§ 1187. S̲h̲. G̲h̲ulām-Muḥyī ’l-Dīn “ʿIs̲h̲q” (originally “Mubtalā”) Quras̲h̲ī Mēraṭ’hī was the son of S̲h̲. Niʿmat Allāh “Niʿamī”, whose bulky Persian dīwān he helped to arrange at the age of twelve. Having thus acquired a taste for poetry, he wrote a dīwān in which he used the tak̲h̲alluṣ “Mubtalā”. Subsequently he devoted much of his time to archery, without however neglecting his studies. “When Sháh ’álam came from Patna [or rather, from Ilāhābād ?] to Dilly [in 1185/1771] he gained the friendship of one of his courtiers, whose title was Nawáb Najaf ¶ Khán, and his name Ibráhym Bég, and his takhalluç, Alam, he was induced by him to write another Dywán in which he used the takhalluç of ’ishq”68 (Sprenger p. 187), and a Persian mat̲h̲nawī, Fusun i ʿis̲h̲q, telling the story of S̲h̲āh-Ruk̲h̲ and Māh-Ruk̲h̲. He wrote also an ins̲h̲āʾ entitled C̲h̲ahār daftar i s̲h̲arq,69 as well as Nusk̲h̲ah i sarāʾir, on chronograms, Biḥār al-tas̲h̲rīḥ, composed in 1220/1805–6, and As̲h̲ʿʿāt [sic ?] al-ʿis̲h̲q, on Ṣūfism, composed in the same year.
- Bāg̲h̲ i gulhā-yi ḥusn (a chronogram = 1187/1773), or Majmūʿah i ʿis̲h̲q, or C̲h̲ārc̲h̲aman, “a Persian Tadzkirah,” which “fills about 1280 pages” (Sprenger): ʿAlīgaṛh Subh. mss. p. 53 no. 8 (ah 1187, autograph).
Ṭabaqāt i suk̲h̲un (a chronogram = 1222), biographies, which “have the advantage of being original” (Sprenger), divided into two ṭabaqahs ((1) Rēk̲h̲tah, i.e. Urdū, poets, 196 in number, (2) Persian poets of the same period): Sprenger no. 53 = Berlin 670 (lacking Ṭabaqah ii).
List of the poets in Ṭabaqah i: Berlin pp. 675–6.
[Autobiographical information in the Ṭabaqāt i suk̲h̲un under “ʿIs̲h̲q” and “Mubtalā” (summarised in Sprenger p. 187); Majmūʿah i nag̲h̲z, ii p. 401.]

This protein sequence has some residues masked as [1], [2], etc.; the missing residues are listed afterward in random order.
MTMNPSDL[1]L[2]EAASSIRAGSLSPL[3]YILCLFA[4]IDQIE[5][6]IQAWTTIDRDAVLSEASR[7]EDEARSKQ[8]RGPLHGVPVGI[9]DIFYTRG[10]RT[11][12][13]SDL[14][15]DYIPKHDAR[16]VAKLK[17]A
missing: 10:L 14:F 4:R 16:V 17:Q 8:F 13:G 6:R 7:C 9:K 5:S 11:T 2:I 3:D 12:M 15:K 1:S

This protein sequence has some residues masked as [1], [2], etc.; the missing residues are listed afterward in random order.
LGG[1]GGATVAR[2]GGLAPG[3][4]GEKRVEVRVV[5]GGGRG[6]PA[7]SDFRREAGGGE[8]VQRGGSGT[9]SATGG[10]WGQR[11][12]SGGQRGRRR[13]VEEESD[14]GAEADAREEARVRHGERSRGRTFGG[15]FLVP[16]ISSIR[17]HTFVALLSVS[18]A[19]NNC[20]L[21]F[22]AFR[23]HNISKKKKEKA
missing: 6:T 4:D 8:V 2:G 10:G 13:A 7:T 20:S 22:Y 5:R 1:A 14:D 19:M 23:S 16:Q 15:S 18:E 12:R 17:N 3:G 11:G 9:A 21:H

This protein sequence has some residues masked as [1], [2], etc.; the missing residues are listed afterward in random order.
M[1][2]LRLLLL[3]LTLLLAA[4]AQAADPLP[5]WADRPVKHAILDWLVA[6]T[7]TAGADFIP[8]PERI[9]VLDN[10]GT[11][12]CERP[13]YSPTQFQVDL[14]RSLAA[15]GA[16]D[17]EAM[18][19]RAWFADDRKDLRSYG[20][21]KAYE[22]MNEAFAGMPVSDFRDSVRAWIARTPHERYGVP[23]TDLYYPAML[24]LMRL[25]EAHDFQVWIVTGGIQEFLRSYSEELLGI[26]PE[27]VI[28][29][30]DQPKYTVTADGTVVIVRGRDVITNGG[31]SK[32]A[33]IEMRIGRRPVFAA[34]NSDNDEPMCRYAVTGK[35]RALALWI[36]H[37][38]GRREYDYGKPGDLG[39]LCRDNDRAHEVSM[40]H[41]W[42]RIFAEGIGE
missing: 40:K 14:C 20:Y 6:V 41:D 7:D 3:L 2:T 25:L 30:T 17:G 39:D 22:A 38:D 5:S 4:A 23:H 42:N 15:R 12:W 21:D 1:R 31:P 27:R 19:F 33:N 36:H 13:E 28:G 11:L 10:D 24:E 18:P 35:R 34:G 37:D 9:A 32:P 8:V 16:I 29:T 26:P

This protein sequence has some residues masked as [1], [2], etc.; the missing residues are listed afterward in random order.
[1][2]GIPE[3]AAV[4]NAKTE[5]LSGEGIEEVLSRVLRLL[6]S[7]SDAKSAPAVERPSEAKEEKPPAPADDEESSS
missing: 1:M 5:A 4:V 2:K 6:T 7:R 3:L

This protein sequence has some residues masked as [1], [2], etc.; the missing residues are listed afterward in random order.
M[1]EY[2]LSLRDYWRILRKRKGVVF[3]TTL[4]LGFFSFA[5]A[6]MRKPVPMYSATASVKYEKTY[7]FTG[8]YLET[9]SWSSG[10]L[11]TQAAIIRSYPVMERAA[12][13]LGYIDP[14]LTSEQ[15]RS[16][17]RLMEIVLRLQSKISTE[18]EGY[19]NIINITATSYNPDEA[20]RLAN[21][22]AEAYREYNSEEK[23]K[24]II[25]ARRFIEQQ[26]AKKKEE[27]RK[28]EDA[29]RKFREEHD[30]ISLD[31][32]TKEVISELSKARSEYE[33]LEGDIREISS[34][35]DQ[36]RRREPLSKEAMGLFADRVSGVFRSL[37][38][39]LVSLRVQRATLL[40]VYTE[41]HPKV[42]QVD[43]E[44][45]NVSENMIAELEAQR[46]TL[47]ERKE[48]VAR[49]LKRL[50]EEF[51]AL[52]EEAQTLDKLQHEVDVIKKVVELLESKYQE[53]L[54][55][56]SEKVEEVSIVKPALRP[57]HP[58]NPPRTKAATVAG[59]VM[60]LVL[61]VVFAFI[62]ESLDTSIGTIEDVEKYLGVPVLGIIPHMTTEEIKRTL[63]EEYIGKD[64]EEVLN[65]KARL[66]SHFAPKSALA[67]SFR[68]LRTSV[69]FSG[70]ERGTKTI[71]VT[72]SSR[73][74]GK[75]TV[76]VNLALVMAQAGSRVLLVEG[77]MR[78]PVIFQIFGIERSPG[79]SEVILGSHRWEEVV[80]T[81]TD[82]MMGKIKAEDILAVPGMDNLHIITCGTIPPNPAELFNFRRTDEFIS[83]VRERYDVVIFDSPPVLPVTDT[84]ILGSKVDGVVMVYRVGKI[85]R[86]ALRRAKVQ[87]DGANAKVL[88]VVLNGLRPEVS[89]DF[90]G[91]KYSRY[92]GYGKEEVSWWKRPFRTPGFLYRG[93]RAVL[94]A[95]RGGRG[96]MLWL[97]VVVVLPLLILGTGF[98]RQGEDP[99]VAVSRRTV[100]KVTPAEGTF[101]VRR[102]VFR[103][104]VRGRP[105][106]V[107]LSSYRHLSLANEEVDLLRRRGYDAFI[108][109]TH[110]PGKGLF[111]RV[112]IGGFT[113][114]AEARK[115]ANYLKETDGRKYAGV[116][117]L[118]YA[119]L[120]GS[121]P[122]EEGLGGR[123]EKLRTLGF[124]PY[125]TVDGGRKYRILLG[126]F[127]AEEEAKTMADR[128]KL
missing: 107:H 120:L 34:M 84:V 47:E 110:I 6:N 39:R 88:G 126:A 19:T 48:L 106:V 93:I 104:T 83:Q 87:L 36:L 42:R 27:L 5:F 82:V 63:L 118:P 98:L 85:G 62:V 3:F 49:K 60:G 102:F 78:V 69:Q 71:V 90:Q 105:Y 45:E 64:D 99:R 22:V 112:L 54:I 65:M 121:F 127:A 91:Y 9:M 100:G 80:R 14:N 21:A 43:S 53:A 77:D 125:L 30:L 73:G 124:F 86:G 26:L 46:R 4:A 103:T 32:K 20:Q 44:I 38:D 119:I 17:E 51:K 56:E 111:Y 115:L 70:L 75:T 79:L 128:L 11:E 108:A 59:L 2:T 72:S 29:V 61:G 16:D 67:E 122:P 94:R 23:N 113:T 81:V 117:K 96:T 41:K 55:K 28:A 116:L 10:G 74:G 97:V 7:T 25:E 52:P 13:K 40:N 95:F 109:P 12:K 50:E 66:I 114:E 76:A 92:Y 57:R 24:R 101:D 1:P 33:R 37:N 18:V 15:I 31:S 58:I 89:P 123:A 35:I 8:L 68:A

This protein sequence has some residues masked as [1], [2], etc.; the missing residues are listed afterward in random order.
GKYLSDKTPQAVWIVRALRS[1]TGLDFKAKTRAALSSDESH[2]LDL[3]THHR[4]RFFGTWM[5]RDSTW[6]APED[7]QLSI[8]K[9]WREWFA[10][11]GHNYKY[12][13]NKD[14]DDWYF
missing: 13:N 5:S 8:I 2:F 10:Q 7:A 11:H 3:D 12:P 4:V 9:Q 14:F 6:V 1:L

§ 1188. M. Ṣādiq “Humā” Marwazī has already been mentioned (no. 427 supra) as the author of the Tārīk̲h̲ i jahānārā.
Zīnat al-madāʾiḥ, a collection of poems composed in praise of Fatḥ-ʿAlī S̲h̲āh from the first to the seventh year of his reign (ah 1218/1803–4) with a sequel (vol. ii) compiled in 1223/1808, together with notices of their authors: Rieu Suppt. 118, 119 (vol. ii), Majlis 397, 398 (ah 1223/1808–9).
Lists of the poets: Rieu Suppt. 118–19.
§ 1189. Mirzā M. ʿAlī Kātib i Ṣafawī was first employed by S̲h̲ah-zādah Abū ’l-Naṣr Mirzā M. Sulaimān-S̲h̲ukōh, S̲h̲āh-ʿĀlam’s son,70 to copy Persian and Urdū dīwāns and subsequently became Muṣāḥib and Kātib71 to Sulṭān Abū ’l-Fatḥ Muḥammad “Ṭulūʿī” Ṣafawī [the last (nominal) king of the Ṣafawī dynasty, who was proclaimed at Ṭihrān in 1200/1785 by Āqā Muḥammad, fled to Sind in 1205/1790–1 and settled at Lucknow in 1210/1795–6 (cf. no. 402 supra)].
- ¶ Tad̲h̲kirah i Kātib, alphabetically arranged notices of poets selected from the Mak̲h̲zan al-g̲h̲arāʾib (cf. no. 1181 supra) and completed in 1225/1810: Rampūr (see Nad̲h̲īr Aḥmad no. 81 and a more detailed description by M. S̲h̲ajāʿat ʿAlī K̲h̲ān in ocm. vi/2 (Feb. 1930) pp. 108–11).
§ 1190. Aḥmad Bēg “Ak̲h̲tar” Gurjī is one of the poets of Fatḥ-ʿAlī S̲h̲āh’s time included in Bahman Mīrzā’s Tad̲h̲kirah i Muḥammad-S̲h̲āhī (Rieu Suppt. 124 fol. 182b) and ʿAlī Akbar S̲h̲īrāzī’s Tad̲h̲kirah i dil-gus̲h̲ā (Berlin p. 671 no. 45).
Tad̲h̲kirah i Ak̲h̲tar, alphabetically arranged notices of contemporary poets written in 1227/1812–13: Berlin 664 (not later than 1264/1847).
List of the poets: Berlin pp. 665–7.
§ 1191. Muns̲h̲ī D̲h̲ū ’l-Faqār ʿAlī K̲h̲ān “Mast” wrote in addition to the Riyāḍ al-wifāq several other works, of which the titles and subjects are mentioned by Sprenger.
Riyāḍ al-wifāq (a chronogram = 1229/1814), notices of 144 poets, mainly contemporaries of the author connected with Calcutta and Benares (at the latter of which places the work seems to have been compiled): Sprenger no. 36 = Berlin 665.
List and epitome of the biographies: Sprenger pp. 165–72.
§ 1192. For the Zubdat al-g̲h̲arāʾib, which was written in 1231/1816 by M. Riḍā “Najm” Ṭabāṭabā and of which the fifth volume contains biographies of philosophers, saints and poets, see no. 180 (1) supra.